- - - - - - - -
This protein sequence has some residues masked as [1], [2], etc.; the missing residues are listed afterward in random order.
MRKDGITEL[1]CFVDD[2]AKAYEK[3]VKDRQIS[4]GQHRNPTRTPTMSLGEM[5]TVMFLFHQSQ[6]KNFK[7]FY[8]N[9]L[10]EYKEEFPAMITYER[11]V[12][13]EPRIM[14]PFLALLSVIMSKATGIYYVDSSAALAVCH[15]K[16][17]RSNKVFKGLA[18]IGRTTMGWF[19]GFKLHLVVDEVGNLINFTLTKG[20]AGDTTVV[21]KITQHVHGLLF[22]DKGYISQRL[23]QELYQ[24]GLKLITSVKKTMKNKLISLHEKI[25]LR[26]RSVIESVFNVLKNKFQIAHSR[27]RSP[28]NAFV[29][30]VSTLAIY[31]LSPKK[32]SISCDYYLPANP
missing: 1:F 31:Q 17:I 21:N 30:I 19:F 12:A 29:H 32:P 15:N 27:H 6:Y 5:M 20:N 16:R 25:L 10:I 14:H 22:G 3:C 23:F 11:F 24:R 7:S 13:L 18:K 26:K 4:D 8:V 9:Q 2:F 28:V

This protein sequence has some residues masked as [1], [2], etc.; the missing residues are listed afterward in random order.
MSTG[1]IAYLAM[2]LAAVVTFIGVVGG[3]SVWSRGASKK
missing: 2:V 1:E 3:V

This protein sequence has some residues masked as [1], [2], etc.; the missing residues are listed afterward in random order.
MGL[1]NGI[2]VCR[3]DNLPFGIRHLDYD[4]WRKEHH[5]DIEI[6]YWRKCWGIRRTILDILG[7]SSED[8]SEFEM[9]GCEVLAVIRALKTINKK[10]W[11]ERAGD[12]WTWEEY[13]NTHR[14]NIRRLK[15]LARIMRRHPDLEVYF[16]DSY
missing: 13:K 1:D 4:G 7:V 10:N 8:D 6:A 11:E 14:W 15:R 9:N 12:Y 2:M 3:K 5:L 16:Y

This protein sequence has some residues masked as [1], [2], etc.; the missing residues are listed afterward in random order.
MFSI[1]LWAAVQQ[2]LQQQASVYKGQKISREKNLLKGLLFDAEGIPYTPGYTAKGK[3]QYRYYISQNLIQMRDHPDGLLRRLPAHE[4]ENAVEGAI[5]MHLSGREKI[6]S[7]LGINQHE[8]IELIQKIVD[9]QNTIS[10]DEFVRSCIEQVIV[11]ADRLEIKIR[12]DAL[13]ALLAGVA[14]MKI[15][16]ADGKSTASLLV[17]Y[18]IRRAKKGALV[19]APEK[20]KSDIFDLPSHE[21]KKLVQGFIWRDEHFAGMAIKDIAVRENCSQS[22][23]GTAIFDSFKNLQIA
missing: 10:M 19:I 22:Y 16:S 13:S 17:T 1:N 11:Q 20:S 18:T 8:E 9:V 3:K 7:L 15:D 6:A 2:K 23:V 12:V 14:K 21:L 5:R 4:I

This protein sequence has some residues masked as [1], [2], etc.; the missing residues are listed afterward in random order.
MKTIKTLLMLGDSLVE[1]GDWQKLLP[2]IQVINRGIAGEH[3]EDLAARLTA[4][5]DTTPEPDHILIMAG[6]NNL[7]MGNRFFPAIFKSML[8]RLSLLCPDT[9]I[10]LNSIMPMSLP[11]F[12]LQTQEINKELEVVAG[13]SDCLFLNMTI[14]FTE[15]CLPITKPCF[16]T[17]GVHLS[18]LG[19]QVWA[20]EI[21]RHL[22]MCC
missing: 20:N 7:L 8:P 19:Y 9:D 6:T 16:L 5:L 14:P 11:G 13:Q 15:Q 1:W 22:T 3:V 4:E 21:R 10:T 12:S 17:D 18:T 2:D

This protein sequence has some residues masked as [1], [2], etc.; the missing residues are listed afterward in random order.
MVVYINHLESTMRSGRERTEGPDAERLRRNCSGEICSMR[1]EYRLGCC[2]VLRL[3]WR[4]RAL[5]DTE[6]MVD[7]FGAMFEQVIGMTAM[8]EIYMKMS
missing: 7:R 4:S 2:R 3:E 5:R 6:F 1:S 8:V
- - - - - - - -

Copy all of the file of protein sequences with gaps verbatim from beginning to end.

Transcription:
This protein sequence has some residues masked as [1], [2], etc.; the missing residues are listed afterward in random order.
MRKDGITEL[1]CFVDD[2]AKAYEK[3]VKDRQIS[4]GQHRNPTRTPTMSLGEM[5]TVMFLFHQSQ[6]KNFK[7]FY[8]N[9]L[10]EYKEEFPAMITYER[11]V[12][13]EPRIM[14]PFLALLSVIMSKATGIYYVDSSAALAVCH[15]K[16][17]RSNKVFKGLA[18]IGRTTMGWF[19]GFKLHLVVDEVGNLINFTLTKG[20]AGDTTVV[21]KITQHVHGLLF[22]DKGYISQRL[23]QELYQ[24]GLKLITSVKKTMKNKLISLHEKI[25]LR[26]RSVIESVFNVLKNKFQIAHSR[27]RSP[28]NAFV[29][30]VSTLAIY[31]LSPKK[32]SISCDYYLPANP
missing: 1:F 31:Q 17:I 21:N 30:I 19:F 12:A 29:H 32:P 15:N 27:H 6:Y 5:M 20:N 16:R 25:L 10:I 14:H 22:G 3:C 23:F 11:F 24:R 7:S 13:L 18:K 26:K 4:D 8:V 9:Q 2:F 28:V

This protein sequence has some residues masked as [1], [2], etc.; the missing residues are listed afterward in random order.
MSTG[1]IAYLAM[2]LAAVVTFIGVVGG[3]SVWSRGASKK
missing: 2:V 1:E 3:V

This protein sequence has some residues masked as [1], [2], etc.; the missing residues are listed afterward in random order.
MGL[1]NGI[2]VCR[3]DNLPFGIRHLDYD[4]WRKEHH[5]DIEI[6]YWRKCWGIRRTILDILG[7]SSED[8]SEFEM[9]GCEVLAVIRALKTINKK[10]W[11]ERAGD[12]WTWEEY[13]NTHR[14]NIRRLK[15]LARIMRRHPDLEVYF[16]DSY
missing: 13:K 1:D 4:G 7:V 10:N 8:D 6:A 11:E 14:W 15:R 9:N 12:Y 2:M 3:K 5:L 16:Y

This protein sequence has some residues masked as [1], [2], etc.; the missing residues are listed afterward in random order.
MFSI[1]LWAAVQQ[2]LQQQASVYKGQKISREKNLLKGLLFDAEGIPYTPGYTAKGK[3]QYRYYISQNLIQMRDHPDGLLRRLPAHE[4]ENAVEGAI[5]MHLSGREKI[6]S[7]LGINQHE[8]IELIQKIVD[9]QNTIS[10]DEFVRSCIEQVIV[11]ADRLEIKIR[12]DAL[13]ALLAGVA[14]MKI[15][16]ADGKSTASLLV[17]Y[18]IRRAKKGALV[19]APEK[20]KSDIFDLPSHE[21]KKLVQGFIWRDEHFAGMAIKDIAVRENCSQS[22][23]GTAIFDSFKNLQIA
missing: 10:M 19:I 22:Y 16:S 13:S 17:T 1:N 11:Q 20:S 18:T 8:E 9:V 3:K 7:L 15:D 6:A 2:K 23:V 12:V 14:K 21:L 5:R 4:I

This protein sequence has some residues masked as [1], [2], etc.; the missing residues are listed afterward in random order.
MKTIKTLLMLGDSLVE[1]GDWQKLLP[2]IQVINRGIAGEH[3]EDLAARLTA[4][5]DTTPEPDHILIMAG[6]NNL[7]MGNRFFPAIFKSML[8]RLSLLCPDT[9]I[10]LNSIMPMSLP[11]F[12]LQTQEINKELEVVAG[13]SDCLFLNMTI[14]FTE[15]CLPITKPCF[16]T[17]GVHLS[18]LG[19]QVWA[20]EI[21]RHL[22]MCC
missing: 20:N 7:L 8:P 19:Y 9:D 6:T 16:L 5:L 14:P 11:G 13:Q 15:Q 1:W 22:T 3:V 4:E 21:R 10:T 12:S 17:D 18:T 2:D

This protein sequence has some residues masked as [1], [2], etc.; the missing residues are listed afterward in random order.
MVVYINHLESTMRSGRERTEGPDAERLRRNCSGEICSMR[1]EYRLGCC[2]VLRL[3]WR[4]RAL[5]DTE[6]MVD[7]FGAMFEQVIGMTAM[8]EIYMKMS
missing: 7:R 4:S 2:R 3:E 5:R 6:F 1:S 8:V